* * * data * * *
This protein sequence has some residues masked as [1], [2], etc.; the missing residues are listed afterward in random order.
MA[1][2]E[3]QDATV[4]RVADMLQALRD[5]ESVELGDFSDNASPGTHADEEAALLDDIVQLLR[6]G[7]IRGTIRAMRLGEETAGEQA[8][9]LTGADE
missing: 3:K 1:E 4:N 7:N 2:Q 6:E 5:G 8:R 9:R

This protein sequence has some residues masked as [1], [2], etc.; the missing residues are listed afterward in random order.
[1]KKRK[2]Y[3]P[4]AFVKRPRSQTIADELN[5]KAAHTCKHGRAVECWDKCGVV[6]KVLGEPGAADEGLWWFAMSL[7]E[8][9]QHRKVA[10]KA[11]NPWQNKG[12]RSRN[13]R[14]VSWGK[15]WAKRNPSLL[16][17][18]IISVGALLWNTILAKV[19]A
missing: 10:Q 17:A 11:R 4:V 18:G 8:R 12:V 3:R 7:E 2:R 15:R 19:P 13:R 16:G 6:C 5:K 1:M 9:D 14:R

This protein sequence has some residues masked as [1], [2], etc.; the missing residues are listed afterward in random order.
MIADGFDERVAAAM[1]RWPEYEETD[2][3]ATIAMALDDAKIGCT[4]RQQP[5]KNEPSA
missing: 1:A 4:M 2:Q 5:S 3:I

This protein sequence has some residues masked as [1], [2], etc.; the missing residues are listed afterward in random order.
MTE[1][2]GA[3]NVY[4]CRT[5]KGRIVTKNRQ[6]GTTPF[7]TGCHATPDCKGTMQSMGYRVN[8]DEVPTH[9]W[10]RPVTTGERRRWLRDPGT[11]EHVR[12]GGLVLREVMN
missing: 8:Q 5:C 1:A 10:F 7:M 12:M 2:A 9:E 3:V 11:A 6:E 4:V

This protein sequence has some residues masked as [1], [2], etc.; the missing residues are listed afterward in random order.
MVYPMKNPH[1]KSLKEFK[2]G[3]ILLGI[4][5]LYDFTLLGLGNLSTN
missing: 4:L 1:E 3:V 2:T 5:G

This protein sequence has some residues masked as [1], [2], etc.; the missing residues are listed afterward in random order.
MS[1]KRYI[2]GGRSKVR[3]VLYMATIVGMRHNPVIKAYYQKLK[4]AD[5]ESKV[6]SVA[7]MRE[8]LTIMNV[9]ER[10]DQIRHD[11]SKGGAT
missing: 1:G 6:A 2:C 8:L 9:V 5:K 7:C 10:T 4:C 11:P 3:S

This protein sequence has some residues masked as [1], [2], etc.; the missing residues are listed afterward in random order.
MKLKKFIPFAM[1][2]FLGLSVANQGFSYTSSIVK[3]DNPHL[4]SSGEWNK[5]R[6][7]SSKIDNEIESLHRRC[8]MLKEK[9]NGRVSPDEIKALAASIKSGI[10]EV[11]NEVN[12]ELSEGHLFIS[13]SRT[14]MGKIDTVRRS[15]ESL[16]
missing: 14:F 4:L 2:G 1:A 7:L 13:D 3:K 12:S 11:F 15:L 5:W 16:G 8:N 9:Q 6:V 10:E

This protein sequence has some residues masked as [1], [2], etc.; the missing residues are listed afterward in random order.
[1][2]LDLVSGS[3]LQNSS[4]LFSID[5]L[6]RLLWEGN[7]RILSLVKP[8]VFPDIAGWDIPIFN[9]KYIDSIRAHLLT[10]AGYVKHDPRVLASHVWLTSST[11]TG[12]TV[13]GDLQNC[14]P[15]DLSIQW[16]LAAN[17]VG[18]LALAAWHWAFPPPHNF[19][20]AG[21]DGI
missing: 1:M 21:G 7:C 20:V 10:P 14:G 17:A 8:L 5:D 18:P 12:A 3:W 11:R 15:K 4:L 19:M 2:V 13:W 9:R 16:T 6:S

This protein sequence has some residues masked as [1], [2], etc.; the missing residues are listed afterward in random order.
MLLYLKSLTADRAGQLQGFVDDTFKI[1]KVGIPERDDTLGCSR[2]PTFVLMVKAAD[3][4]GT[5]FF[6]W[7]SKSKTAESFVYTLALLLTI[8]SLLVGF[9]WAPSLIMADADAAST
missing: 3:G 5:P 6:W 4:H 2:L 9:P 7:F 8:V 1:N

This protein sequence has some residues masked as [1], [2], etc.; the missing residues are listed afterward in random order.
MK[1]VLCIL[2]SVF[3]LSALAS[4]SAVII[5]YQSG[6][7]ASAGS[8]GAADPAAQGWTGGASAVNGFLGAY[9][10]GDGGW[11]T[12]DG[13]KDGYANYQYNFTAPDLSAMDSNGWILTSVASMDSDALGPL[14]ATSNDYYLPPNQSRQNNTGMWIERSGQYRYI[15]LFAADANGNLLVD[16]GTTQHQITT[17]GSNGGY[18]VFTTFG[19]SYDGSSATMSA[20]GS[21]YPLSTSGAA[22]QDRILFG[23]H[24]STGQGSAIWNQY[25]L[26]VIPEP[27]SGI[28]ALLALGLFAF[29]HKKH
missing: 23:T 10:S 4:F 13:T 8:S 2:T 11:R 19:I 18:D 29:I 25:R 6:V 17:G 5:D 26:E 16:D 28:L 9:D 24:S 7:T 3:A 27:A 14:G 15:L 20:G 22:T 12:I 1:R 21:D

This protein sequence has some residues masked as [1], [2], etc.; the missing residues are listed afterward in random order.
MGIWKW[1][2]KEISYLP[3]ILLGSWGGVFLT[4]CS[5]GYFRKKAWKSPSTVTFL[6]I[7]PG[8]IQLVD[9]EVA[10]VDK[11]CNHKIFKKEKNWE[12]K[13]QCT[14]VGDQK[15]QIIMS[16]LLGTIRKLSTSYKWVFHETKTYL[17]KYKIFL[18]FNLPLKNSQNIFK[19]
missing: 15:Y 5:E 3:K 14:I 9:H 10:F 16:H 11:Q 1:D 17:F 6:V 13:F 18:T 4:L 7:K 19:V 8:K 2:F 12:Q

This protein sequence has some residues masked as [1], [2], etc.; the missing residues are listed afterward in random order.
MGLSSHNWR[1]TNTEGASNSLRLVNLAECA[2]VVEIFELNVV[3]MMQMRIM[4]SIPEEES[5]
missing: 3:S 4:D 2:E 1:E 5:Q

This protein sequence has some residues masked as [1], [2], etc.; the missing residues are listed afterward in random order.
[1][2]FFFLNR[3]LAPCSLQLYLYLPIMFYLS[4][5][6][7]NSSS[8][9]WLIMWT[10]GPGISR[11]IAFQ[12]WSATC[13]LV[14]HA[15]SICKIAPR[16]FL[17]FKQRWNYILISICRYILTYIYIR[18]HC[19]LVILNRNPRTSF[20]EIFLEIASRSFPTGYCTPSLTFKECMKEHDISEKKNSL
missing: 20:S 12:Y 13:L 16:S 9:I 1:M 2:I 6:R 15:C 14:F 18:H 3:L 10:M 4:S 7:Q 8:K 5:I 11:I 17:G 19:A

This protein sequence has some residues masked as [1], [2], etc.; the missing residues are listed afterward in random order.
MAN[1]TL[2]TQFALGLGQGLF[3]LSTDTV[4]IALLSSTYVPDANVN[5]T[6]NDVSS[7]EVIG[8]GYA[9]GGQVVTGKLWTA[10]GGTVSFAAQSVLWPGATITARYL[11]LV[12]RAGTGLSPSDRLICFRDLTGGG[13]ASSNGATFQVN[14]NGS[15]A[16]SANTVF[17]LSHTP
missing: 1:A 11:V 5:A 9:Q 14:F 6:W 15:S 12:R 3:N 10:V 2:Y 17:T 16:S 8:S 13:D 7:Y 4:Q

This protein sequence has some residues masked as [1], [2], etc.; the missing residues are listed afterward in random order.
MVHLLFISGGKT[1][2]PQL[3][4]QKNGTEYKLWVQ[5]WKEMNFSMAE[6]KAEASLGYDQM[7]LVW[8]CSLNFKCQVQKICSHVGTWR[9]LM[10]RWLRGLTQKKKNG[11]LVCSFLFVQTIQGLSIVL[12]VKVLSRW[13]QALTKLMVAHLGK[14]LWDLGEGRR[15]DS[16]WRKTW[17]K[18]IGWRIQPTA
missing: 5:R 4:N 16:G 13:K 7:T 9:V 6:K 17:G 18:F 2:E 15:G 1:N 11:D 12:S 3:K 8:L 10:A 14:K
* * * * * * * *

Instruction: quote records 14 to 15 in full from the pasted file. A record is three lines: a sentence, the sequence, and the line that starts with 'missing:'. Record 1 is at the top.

This protein sequence has some residues masked as [1], [2], etc.; the missing residues are listed afterward in random order.
MAN[1]TL[2]TQFALGLGQGLF[3]LSTDTV[4]IALLSSTYVPDANVN[5]T[6]NDVSS[7]EVIG[8]GYA[9]GGQVVTGKLWTA[10]GGTVSFAAQSVLWPGATITARYL[11]LV[12]RAGTGLSPSDRLICFRDLTGGG[13]ASSNGATFQVN[14]NGS[15]A[16]SANTVF[17]LSHTP
missing: 1:A 11:V 5:A 9:Q 14:F 6:W 15:S 12:R 3:N 10:V 2:Y 17:T 16:S 8:S 13:D 7:Y 4:Q

This protein sequence has some residues masked as [1], [2], etc.; the missing residues are listed afterward in random order.
MVHLLFISGGKT[1][2]PQL[3][4]QKNGTEYKLWVQ[5]WKEMNFSMAE[6]KAEASLGYDQM[7]LVW[8]CSLNFKCQVQKICSHVGTWR[9]LM[10]RWLRGLTQKKKNG[11]LVCSFLFVQTIQGLSIVL[12]VKVLSRW[13]QALTKLMVAHLGK[14]LWDLGEGRR[15]DS[16]WRKTW[17]K[18]IGWRIQPTA
missing: 5:R 4:N 16:G 13:K 7:T 9:V 6:K 17:G 18:F 2:E 15:G 1:N 11:D 12:S 3:K 8:L 10:A 14:K